IP Justice Report
on the 2nd IIM of the
WIPO Development Agenda
20-22 June 2005
Debate on Proposals to Reform WIPO
Friends of Development Coalition
Maintains Strong Front Against US/UK/EU
By IP Justice Executive Director Robin D.
Background on the Development Agenda and Call for Reform at WIPO
IP Justice was one of a handful of public-interest
accredited to participate at the Development Agenda meetings at the
Intellectual Property Organization (WIPO), a UN Specialized Agency this
summer. The Development Agenda is
a proposal adopted by WIPO's General Assembly to reform WIPO's tendency
blindly increase intellectual property rights without consideration of
public interest or the social costs of those expanded rights.
After WIPO's General Assembly adopted the proposal
in fall 2004, three meetings were scheduled for the summer 2005 to
proposal and make recommendations to the General Assembly in fall 2005. The first Intergovernmental
Intercessional Meeting (IIM) was held from 13-15 April 2005. The second IIM was held 20-22 June
2005, and the third and final IIM is scheduled for 20-22 July 2005 in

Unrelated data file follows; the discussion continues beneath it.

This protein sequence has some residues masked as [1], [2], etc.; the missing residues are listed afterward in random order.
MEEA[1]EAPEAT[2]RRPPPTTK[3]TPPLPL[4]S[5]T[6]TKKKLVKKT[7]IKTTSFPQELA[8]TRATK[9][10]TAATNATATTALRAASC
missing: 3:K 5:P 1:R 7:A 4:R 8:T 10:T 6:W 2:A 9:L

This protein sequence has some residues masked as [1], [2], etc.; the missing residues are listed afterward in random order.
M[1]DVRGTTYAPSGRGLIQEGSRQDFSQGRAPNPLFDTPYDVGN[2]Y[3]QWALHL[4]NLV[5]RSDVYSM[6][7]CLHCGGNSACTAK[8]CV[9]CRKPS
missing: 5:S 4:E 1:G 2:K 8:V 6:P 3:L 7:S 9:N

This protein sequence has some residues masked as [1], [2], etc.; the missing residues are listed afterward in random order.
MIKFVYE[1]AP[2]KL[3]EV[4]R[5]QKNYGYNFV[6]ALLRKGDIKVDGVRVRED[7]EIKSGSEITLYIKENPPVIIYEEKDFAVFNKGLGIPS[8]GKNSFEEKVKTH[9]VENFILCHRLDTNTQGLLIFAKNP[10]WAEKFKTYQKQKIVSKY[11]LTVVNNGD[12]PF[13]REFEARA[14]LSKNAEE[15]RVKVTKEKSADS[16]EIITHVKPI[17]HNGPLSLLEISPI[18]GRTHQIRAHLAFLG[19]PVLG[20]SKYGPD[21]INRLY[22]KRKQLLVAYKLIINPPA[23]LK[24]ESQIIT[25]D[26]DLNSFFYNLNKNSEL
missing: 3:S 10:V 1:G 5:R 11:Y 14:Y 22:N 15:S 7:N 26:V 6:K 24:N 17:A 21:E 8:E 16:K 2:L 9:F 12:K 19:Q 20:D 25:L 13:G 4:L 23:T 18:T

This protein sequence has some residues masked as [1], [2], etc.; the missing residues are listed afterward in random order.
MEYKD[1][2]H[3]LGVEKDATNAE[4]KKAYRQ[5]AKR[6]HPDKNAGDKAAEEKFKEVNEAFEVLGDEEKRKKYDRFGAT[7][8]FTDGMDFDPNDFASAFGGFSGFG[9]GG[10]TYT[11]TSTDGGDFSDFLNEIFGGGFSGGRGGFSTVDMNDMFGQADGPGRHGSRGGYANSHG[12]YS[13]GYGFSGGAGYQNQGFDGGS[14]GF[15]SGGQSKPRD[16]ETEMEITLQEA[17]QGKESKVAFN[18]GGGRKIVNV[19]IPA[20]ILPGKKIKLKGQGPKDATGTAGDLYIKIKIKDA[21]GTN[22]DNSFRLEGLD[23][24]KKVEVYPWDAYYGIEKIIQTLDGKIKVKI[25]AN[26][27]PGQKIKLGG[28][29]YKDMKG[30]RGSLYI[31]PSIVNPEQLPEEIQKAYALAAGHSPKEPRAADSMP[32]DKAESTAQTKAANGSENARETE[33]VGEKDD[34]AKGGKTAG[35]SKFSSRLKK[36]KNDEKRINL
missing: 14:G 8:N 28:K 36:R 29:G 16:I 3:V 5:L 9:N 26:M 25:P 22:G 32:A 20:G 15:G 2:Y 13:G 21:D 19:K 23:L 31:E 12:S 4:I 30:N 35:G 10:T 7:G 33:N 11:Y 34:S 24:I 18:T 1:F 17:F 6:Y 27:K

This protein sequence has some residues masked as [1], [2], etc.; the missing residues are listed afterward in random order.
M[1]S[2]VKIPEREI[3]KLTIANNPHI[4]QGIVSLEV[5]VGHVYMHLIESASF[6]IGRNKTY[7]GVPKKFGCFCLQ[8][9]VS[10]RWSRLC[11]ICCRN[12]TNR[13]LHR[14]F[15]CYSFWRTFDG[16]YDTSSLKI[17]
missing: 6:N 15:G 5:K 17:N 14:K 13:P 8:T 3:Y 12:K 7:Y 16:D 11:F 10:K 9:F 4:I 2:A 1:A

The first IIM debate focused on the process and
the forthcoming discussions. Due
largely to delay tactics by WIPO's Secretariat and developed countries,
until the middle of the second IIM did any substantive discussion take
regarding the Development Agenda.
At the second IIM session, IP Justice provided a floor
paper supporting the Development Agenda and IP Justice delivered an
statement during the meeting on 20 June 2005.
The 14-country coalition of developing countries,
Brazil and Argentina, called the "Friends of Development"
advocated for the Development
Agenda as further elaborated in their proposal of 6
2005. The US proposed
an agenda that calls for only minor and technical reform at WIPO, and
provided another submission
supporting the US view on the Development Agenda.